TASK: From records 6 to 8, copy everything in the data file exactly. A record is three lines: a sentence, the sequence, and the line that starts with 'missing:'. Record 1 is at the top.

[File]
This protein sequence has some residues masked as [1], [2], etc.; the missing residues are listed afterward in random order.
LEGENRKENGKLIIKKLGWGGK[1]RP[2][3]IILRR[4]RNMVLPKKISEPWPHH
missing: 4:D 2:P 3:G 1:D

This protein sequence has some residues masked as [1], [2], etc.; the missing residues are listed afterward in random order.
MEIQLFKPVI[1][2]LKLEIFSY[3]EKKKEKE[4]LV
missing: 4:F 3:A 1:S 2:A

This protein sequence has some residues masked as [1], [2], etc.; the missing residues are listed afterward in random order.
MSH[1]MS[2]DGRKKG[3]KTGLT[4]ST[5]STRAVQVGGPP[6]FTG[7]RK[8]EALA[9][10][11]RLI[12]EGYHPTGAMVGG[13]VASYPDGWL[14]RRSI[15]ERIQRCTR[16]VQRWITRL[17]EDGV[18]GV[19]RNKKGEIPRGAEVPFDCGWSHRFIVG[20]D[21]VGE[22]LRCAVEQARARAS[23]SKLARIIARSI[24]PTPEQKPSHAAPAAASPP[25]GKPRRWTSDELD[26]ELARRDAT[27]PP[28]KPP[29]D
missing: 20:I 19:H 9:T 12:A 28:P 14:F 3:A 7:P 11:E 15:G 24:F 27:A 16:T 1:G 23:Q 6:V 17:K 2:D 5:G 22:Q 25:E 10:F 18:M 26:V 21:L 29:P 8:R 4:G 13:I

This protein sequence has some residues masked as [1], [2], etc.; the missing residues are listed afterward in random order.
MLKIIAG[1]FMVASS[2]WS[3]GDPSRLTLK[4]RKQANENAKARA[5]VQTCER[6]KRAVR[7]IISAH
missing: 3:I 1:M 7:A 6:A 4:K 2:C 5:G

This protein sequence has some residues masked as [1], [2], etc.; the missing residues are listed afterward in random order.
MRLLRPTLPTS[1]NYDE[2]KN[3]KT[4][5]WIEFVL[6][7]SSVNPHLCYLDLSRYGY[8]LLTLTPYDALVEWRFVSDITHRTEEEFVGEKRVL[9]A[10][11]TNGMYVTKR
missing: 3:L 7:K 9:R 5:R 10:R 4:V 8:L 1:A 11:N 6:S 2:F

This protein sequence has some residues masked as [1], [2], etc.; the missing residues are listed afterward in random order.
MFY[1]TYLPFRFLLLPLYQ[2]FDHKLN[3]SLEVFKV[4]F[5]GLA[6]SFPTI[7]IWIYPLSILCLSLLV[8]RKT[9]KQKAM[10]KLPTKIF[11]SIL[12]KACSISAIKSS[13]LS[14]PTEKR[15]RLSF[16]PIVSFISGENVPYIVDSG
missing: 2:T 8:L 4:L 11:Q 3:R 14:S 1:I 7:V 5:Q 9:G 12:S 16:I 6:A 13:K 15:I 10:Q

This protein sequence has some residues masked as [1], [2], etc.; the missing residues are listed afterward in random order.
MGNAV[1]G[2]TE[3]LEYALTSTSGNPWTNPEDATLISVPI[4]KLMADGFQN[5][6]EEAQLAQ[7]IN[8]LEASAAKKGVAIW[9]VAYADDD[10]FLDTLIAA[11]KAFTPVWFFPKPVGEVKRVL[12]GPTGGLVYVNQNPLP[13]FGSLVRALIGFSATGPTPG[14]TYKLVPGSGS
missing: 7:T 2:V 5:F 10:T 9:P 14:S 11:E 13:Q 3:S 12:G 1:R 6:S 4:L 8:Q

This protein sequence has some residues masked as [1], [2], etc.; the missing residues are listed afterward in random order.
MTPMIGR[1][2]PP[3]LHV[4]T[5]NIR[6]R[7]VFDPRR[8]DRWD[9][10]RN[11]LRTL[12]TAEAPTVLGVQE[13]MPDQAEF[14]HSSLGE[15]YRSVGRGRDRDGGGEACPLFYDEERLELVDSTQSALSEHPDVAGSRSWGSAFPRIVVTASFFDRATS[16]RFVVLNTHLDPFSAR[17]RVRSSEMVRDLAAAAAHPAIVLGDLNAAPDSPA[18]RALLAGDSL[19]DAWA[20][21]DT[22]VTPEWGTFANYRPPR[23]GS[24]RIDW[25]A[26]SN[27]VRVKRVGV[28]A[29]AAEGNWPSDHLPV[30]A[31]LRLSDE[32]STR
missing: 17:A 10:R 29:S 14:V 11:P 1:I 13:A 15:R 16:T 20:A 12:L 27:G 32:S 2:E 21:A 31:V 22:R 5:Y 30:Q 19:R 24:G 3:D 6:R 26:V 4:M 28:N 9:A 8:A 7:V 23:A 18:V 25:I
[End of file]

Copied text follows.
This protein sequence has some residues masked as [1], [2], etc.; the missing residues are listed afterward in random order.
MFY[1]TYLPFRFLLLPLYQ[2]FDHKLN[3]SLEVFKV[4]F[5]GLA[6]SFPTI[7]IWIYPLSILCLSLLV[8]RKT[9]KQKAM[10]KLPTKIF[11]SIL[12]KACSISAIKSS[13]LS[14]PTEKR[15]RLSF[16]PIVSFISGENVPYIVDSG
missing: 2:T 8:L 4:L 11:Q 3:R 14:S 1:I 7:V 5:Q 9:G 12:S 16:I 6:A 13:K 15:I 10:Q

This protein sequence has some residues masked as [1], [2], etc.; the missing residues are listed afterward in random order.
MGNAV[1]G[2]TE[3]LEYALTSTSGNPWTNPEDATLISVPI[4]KLMADGFQN[5][6]EEAQLAQ[7]IN[8]LEASAAKKGVAIW[9]VAYADDD[10]FLDTLIAA[11]KAFTPVWFFPKPVGEVKRVL[12]GPTGGLVYVNQNPLP[13]FGSLVRALIGFSATGPTPG[14]TYKLVPGSGS
missing: 7:T 2:V 5:F 10:T 9:P 14:S 11:E 13:Q 3:S 12:G 1:R 6:S 4:L 8:Q

This protein sequence has some residues masked as [1], [2], etc.; the missing residues are listed afterward in random order.
MTPMIGR[1][2]PP[3]LHV[4]T[5]NIR[6]R[7]VFDPRR[8]DRWD[9][10]RN[11]LRTL[12]TAEAPTVLGVQE[13]MPDQAEF[14]HSSLGE[15]YRSVGRGRDRDGGGEACPLFYDEERLELVDSTQSALSEHPDVAGSRSWGSAFPRIVVTASFFDRATS[16]RFVVLNTHLDPFSAR[17]RVRSSEMVRDLAAAAAHPAIVLGDLNAAPDSPA[18]RALLAGDSL[19]DAWA[20][21]DT[22]VTPEWGTFANYRPPR[23]GS[24]RIDW[25]A[26]SN[27]VRVKRVGV[28]A[29]AAEGNWPSDHLPV[30]A[31]LRLSDE[32]STR
missing: 17:A 10:R 29:S 14:V 11:P 1:I 13:A 15:R 16:T 20:A 12:L 27:G 32:S 2:E 21:A 31:V 22:R 5:Y 30:Q 19:R 24:G 3:D 6:R 26:V 4:M 28:N 9:A 8:A 7:V 23:A 18:V 25:I